April in the South is Spring, and the early-flowers have long since been in bloom; but April in the North scarcely finds the Violet in flower. What should we do if we were to write a "Calendar of Operations" for our readers? However, this we never attempt. What we give as "Hints," are not so much intended for the month as for the season. We speak now of the early spring season, and each must apply it as he finds to suit the latitude. Of course the trees and bushes are all pruned, litter cleared up, grass rolled, walks edged, and vegetation is pushing along. Evergreens may be set out till after the growth has been made. Deciduous trees also may be still set out, if any leaves they may have made are plucked off. They will make new ones. The main business of this department will be in setting out garden flowers.

Of flowering plants which thrive well in our climate, we have a good selection. The Geraniums are amongst the best, although botanically they are not distinct from Pelargoniums; yet it serves a good purpose to retain the name as a popular designation of an useful class in flower gardening. There are now double varieties; but for flower gardening purposes, double flowers are inferior. These varieties do not flower as freely as the single ones. This has proved to be the case with the Petunia, the Pansy, and other things, and we suppose the rule will hold good here. The Rose Geraniums flower somewhat steady throughout the year, and are indispensable for their delightful fragrance and elegant foliage. The Verbena used to be the main reliance for bedding - but the great ravages of the verbena rust, have made it somewhat unreliable; and, although it is indispensable yet, it does not take the front rank as formerly. Of double flowers we may say, however, that the Double White, and perhaps Asa Gray, a bronzy salmon, flower much more profusely than some of the older kinds.

In the class of scented flowers, the Heliotrope, the Mignonette, and the Sweet Alyssum, command a prominent place. The last is liable to suffer much from the cabbage-fly. A syringing with water, in which a few drops of coal oil has been spread, soon settles his business. There is a variegated Sweet Alyssum which is very pretty.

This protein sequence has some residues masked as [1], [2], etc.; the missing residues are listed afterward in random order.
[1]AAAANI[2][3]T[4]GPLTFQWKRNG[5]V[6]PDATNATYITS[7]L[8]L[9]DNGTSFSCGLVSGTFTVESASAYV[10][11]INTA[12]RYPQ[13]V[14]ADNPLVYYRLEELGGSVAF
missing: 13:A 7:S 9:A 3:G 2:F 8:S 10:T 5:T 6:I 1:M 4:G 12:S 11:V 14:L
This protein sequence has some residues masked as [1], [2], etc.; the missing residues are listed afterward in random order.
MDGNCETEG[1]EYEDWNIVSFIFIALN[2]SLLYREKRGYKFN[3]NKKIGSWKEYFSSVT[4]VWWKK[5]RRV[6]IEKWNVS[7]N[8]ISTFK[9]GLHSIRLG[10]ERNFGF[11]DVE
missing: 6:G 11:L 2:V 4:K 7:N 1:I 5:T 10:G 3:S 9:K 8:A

The Golden Feverfew is admirable for edgings. Lantanas are very desirable; but to have the best results from them, they should be planted in poor soil. Mr. Harkins' new variegated Lan-tana is said to stand the sun well. A very pretty species, trailing like a Verbena, but not much known, is L. Sellowii. The varieties of Lobelias make fair bedding plants if not put in too dry a soil, or too warm a situation. The Cuphea hyssopifolia sent out by Messrs. Hoopes is a good border plant.

The old double white Feverfew is one of the most desirable of bedding plants. White flowers can be cut from it all summer, and yet have plenty left to bloom. The Petunia, though of no account for cutting, keeps up a brilliant show the whole season. They do also very well in hot places where little else will do. The singles give the most flowers. For cutting purposes, the Monthly or Tree Carnations are lovely things, though they are ugly growing plants, and do not make much show on the grounds. The blue Ageratum is not very showy, but blooms so profusely, that every one likes to have it. The old Nierembergia gracilis is another not very showy plant, but flowers so well, and is so satisfied with indifferent treatment, that one cannot let it go. The Gazania is curious, and makes a brilliant show of orange and black on a fine day, but is not well adapted to a hot place. The little Ouphea platycentra has rather too much green for a show plant, but if the soil is not too rich, gives fair satisfaction.

The Othonna crassifolia is perhaps one of the best vase succulents ever introduced for sunny places. The new hybrid Dianthuses are beautiful bedding plants, about which see an article in another column.